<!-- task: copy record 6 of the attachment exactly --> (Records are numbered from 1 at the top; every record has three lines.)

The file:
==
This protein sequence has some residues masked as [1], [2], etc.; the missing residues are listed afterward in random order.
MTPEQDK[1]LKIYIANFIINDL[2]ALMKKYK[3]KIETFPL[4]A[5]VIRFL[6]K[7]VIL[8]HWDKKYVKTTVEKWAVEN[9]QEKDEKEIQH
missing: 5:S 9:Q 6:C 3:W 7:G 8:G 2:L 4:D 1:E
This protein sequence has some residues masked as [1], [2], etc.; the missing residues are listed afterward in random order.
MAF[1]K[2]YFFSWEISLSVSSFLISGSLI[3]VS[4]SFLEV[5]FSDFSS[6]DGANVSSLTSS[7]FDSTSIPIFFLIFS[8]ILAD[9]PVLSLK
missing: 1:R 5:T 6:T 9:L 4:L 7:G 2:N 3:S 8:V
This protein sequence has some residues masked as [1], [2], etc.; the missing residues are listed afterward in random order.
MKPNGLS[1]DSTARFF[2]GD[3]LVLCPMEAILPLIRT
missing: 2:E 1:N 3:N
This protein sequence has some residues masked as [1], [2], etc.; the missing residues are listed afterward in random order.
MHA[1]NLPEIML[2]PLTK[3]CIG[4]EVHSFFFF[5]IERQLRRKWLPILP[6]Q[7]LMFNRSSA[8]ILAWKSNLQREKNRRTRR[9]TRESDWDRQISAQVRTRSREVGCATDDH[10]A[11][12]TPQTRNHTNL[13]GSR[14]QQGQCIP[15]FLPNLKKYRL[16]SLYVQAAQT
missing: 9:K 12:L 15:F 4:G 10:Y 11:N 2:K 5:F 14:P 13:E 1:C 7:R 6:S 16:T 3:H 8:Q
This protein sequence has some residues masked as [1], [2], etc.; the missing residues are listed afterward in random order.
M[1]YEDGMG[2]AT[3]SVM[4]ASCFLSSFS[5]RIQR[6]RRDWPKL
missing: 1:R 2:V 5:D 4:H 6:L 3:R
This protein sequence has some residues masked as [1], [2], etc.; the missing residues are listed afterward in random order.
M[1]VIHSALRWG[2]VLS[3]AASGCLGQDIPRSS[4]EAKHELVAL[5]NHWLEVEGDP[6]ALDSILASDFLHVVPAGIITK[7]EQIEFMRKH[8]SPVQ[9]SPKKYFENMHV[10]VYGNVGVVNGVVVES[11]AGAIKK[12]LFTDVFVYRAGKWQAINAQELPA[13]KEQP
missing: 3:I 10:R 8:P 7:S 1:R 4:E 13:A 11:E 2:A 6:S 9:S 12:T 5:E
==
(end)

This protein sequence has some residues masked as [1], [2], etc.; the missing residues are listed afterward in random order.
M[1]VIHSALRWG[2]VLS[3]AASGCLGQDIPRSS[4]EAKHELVAL[5]NHWLEVEGDP[6]ALDSILASDFLHVVPAGIITK[7]EQIEFMRKH[8]SPVQ[9]SPKKYFENMHV[10]VYGNVGVVNGVVVES[11]AGAIKK[12]LFTDVFVYRAGKWQAINAQELPA[13]KEQP
missing: 3:I 10:R 8:P 7:S 1:R 4:E 13:A 11:E 2:A 6:S 9:S 12:T 5:E